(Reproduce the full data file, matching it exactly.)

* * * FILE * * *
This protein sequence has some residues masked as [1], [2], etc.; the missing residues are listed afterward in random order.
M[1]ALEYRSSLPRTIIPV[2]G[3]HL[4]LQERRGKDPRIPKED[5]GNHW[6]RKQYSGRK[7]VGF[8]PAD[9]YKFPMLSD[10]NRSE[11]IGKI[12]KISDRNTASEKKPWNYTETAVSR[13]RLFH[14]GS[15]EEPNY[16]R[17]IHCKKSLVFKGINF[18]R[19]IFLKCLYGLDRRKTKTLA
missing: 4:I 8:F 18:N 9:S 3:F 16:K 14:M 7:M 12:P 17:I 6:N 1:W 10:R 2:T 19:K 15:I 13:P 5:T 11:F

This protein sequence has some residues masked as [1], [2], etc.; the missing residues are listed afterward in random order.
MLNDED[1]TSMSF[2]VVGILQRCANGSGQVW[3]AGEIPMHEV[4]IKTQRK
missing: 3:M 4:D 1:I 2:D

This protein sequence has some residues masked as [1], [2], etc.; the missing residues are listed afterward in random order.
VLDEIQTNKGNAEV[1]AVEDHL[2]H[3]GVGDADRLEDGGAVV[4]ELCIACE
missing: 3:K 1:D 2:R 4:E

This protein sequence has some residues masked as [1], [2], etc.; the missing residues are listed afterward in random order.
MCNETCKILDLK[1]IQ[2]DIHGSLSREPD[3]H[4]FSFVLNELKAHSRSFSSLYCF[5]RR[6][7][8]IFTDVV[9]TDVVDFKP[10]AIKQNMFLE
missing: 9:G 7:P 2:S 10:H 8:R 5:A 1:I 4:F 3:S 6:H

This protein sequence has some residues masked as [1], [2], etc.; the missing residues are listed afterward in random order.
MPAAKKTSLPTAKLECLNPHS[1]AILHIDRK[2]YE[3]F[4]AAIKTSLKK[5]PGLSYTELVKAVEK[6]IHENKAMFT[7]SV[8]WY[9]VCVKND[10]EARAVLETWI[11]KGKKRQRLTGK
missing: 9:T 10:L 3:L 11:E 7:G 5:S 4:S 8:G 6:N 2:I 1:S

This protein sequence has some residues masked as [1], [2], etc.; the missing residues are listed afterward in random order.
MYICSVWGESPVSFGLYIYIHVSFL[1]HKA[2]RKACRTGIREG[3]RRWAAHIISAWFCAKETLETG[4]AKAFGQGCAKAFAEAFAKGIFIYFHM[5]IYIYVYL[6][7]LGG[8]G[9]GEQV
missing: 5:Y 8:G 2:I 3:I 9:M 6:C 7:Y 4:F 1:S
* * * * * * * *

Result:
This protein sequence has some residues masked as [1], [2], etc.; the missing residues are listed afterward in random order.
M[1]ALEYRSSLPRTIIPV[2]G[3]HL[4]LQERRGKDPRIPKED[5]GNHW[6]RKQYSGRK[7]VGF[8]PAD[9]YKFPMLSD[10]NRSE[11]IGKI[12]KISDRNTASEKKPWNYTETAVSR[13]RLFH[14]GS[15]EEPNY[16]R[17]IHCKKSLVFKGINF[18]R[19]IFLKCLYGLDRRKTKTLA
missing: 4:I 8:F 18:N 9:S 3:F 16:K 14:M 7:M 12:P 17:I 6:N 1:W 10:R 2:T 19:K 15:I 13:P 5:T 11:F

This protein sequence has some residues masked as [1], [2], etc.; the missing residues are listed afterward in random order.
MLNDED[1]TSMSF[2]VVGILQRCANGSGQVW[3]AGEIPMHEV[4]IKTQRK
missing: 3:M 4:D 1:I 2:D

This protein sequence has some residues masked as [1], [2], etc.; the missing residues are listed afterward in random order.
VLDEIQTNKGNAEV[1]AVEDHL[2]H[3]GVGDADRLEDGGAVV[4]ELCIACE
missing: 3:K 1:D 2:R 4:E

This protein sequence has some residues masked as [1], [2], etc.; the missing residues are listed afterward in random order.
MCNETCKILDLK[1]IQ[2]DIHGSLSREPD[3]H[4]FSFVLNELKAHSRSFSSLYCF[5]RR[6][7][8]IFTDVV[9]TDVVDFKP[10]AIKQNMFLE
missing: 9:G 7:P 2:S 10:H 8:R 5:A 1:I 4:F 3:S 6:H

This protein sequence has some residues masked as [1], [2], etc.; the missing residues are listed afterward in random order.
MPAAKKTSLPTAKLECLNPHS[1]AILHIDRK[2]YE[3]F[4]AAIKTSLKK[5]PGLSYTELVKAVEK[6]IHENKAMFT[7]SV[8]WY[9]VCVKND[10]EARAVLETWI[11]KGKKRQRLTGK
missing: 9:T 10:L 3:L 11:E 7:G 5:S 4:S 8:G 6:N 2:I 1:S

This protein sequence has some residues masked as [1], [2], etc.; the missing residues are listed afterward in random order.
MYICSVWGESPVSFGLYIYIHVSFL[1]HKA[2]RKACRTGIREG[3]RRWAAHIISAWFCAKETLETG[4]AKAFGQGCAKAFAEAFAKGIFIYFHM[5]IYIYVYL[6][7]LGG[8]G[9]GEQV
missing: 5:Y 8:G 2:I 3:I 9:M 6:C 7:Y 4:F 1:S